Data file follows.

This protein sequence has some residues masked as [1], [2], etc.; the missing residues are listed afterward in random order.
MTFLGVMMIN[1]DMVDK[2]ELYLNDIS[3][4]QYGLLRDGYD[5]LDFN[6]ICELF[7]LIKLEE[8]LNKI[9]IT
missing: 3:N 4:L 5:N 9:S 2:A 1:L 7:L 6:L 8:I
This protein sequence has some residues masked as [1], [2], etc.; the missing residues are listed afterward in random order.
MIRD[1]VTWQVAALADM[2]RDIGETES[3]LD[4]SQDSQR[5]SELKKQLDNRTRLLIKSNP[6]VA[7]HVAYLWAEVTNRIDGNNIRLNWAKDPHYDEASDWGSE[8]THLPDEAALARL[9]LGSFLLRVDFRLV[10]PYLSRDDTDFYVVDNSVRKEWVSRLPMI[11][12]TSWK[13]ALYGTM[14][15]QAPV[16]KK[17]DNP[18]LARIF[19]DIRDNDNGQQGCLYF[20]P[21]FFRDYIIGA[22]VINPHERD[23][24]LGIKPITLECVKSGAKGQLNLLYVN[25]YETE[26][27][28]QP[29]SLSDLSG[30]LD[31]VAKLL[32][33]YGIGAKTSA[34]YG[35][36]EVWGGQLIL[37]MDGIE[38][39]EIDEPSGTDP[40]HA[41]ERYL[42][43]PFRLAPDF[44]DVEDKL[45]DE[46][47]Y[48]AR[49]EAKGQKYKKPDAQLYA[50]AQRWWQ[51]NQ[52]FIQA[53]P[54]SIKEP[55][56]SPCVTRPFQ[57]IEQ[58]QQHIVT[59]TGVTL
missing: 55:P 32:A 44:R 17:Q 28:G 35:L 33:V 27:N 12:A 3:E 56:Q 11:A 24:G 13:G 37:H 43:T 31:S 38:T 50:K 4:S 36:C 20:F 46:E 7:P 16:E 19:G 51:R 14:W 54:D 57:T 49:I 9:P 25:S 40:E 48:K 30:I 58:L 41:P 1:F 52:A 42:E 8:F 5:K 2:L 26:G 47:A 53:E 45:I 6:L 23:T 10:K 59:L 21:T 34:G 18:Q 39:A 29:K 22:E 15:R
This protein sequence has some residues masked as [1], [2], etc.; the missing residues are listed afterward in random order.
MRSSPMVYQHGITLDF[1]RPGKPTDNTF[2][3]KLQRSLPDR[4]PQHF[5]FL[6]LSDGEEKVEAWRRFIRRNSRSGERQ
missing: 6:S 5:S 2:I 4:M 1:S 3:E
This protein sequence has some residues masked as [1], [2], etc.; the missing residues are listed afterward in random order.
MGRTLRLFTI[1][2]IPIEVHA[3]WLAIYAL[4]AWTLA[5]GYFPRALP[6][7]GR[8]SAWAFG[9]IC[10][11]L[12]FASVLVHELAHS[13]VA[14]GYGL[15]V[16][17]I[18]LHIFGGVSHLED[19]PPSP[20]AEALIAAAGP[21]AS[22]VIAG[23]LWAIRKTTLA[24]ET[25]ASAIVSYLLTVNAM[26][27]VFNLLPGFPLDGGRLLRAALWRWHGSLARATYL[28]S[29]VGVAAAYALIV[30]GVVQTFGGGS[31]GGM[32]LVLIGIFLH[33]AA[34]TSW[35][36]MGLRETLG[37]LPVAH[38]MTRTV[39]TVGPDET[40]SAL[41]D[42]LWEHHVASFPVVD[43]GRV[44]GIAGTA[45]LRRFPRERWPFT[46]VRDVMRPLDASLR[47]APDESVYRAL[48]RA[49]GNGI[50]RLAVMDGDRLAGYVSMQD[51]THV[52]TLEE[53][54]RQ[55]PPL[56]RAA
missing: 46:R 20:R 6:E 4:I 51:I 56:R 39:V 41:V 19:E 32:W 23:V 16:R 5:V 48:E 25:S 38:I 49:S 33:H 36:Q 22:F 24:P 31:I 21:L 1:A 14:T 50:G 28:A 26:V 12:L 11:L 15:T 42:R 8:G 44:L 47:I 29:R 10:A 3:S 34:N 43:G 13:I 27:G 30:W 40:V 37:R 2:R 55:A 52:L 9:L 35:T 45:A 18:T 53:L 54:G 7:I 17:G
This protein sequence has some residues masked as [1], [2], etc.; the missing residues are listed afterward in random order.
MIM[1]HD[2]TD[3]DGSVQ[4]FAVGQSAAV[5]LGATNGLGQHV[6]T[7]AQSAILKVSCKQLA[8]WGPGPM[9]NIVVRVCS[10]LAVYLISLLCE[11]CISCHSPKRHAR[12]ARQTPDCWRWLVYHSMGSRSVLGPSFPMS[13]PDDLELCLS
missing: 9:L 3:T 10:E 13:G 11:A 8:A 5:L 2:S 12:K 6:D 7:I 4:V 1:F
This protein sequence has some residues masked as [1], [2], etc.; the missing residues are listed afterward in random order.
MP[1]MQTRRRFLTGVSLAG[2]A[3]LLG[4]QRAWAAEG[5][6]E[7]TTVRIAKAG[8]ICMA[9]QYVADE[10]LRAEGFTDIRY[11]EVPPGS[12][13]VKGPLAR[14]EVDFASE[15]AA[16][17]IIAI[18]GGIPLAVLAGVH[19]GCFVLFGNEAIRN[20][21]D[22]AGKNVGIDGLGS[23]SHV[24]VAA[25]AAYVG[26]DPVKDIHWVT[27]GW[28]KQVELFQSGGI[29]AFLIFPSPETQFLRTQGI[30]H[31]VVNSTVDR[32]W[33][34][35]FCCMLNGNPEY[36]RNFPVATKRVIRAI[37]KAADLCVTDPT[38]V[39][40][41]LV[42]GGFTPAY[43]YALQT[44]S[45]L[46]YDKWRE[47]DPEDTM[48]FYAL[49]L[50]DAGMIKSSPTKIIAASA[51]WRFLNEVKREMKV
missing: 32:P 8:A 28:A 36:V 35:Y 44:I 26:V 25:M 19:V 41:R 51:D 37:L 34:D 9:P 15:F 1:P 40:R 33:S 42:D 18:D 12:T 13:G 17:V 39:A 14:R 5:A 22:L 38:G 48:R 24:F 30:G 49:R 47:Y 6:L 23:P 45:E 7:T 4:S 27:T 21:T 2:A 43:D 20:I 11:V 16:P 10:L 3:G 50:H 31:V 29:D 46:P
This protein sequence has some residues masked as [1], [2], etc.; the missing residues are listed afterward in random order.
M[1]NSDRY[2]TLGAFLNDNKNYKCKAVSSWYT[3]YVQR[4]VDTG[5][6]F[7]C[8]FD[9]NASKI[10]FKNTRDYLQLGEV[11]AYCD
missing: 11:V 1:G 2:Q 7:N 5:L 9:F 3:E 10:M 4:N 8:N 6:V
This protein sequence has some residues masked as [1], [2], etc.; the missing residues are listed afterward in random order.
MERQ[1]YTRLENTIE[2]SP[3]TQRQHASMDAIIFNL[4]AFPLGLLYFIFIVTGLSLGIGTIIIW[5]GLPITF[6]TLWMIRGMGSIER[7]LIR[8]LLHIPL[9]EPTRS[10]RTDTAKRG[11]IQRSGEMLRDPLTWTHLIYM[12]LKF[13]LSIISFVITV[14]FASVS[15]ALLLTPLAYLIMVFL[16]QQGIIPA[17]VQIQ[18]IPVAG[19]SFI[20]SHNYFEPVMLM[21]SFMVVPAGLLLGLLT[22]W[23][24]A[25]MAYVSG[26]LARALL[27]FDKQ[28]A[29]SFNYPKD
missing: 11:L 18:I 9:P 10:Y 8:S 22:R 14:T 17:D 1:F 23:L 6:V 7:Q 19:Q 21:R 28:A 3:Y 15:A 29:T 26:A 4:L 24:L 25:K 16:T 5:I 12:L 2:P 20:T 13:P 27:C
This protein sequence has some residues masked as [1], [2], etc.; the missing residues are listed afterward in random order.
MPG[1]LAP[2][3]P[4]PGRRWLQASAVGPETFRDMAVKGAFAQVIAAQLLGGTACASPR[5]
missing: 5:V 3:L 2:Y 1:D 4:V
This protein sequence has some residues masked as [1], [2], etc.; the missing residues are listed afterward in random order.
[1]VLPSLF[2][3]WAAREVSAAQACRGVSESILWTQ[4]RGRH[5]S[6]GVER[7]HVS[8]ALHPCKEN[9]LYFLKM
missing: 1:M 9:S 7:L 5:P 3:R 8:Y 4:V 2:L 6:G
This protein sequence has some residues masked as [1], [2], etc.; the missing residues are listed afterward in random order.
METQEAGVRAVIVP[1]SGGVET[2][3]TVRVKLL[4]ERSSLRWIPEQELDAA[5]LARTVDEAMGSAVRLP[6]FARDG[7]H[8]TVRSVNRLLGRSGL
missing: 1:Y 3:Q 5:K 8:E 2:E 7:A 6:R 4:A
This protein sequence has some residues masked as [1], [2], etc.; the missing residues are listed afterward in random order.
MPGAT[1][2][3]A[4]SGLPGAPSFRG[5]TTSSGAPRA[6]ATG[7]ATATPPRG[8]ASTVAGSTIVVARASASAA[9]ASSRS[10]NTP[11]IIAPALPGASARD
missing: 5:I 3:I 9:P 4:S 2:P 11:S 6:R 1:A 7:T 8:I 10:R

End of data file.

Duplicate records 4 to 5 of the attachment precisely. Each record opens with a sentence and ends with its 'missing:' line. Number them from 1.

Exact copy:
This protein sequence has some residues masked as [1], [2], etc.; the missing residues are listed afterward in random order.
MGRTLRLFTI[1][2]IPIEVHA[3]WLAIYAL[4]AWTLA[5]GYFPRALP[6][7]GR[8]SAWAFG[9]IC[10][11]L[12]FASVLVHELAHS[13]VA[14]GYGL[15]V[16][17]I[18]LHIFGGVSHLED[19]PPSP[20]AEALIAAAGP[21]AS[22]VIAG[23]LWAIRKTTLA[24]ET[25]ASAIVSYLLTVNAM[26][27]VFNLLPGFPLDGGRLLRAALWRWHGSLARATYL[28]S[29]VGVAAAYALIV[30]GVVQTFGGGS[31]GGM[32]LVLIGIFLH[33]AA[34]TSW[35][36]MGLRETLG[37]LPVAH[38]MTRTV[39]TVGPDET[40]SAL[41]D[42]LWEHHVASFPVVD[43]GRV[44]GIAGTA[45]LRRFPRERWPFT[46]VRDVMRPLDASLR[47]APDESVYRAL[48]RA[49]GNGI[50]RLAVMDGDRLAGYVSMQD[51]THV[52]TLEE[53][54]RQ[55]PPL[56]RAA
missing: 46:R 20:R 6:E 4:I 51:I 56:R 39:V 41:V 19:E 32:W 23:V 16:R 5:V 48:E 25:S 38:I 49:S 33:H 36:Q 22:F 24:P 31:I 21:L 1:A 14:T 50:G 28:A 26:V 12:L 11:L 15:T 42:R 8:G 44:L 47:I 29:R 10:A 3:S 34:N 43:G 13:I 27:G 30:W 40:V 37:R 2:R 55:A 52:L 9:L 35:T 45:A 18:T 53:L 54:G 7:I 17:G
This protein sequence has some residues masked as [1], [2], etc.; the missing residues are listed afterward in random order.
MIM[1]HD[2]TD[3]DGSVQ[4]FAVGQSAAV[5]LGATNGLGQHV[6]T[7]AQSAILKVSCKQLA[8]WGPGPM[9]NIVVRVCS[10]LAVYLISLLCE[11]CISCHSPKRHAR[12]ARQTPDCWRWLVYHSMGSRSVLGPSFPMS[13]PDDLELCLS
missing: 9:L 3:T 10:E 13:G 11:A 8:A 5:L 2:S 12:K 6:D 7:I 4:V 1:F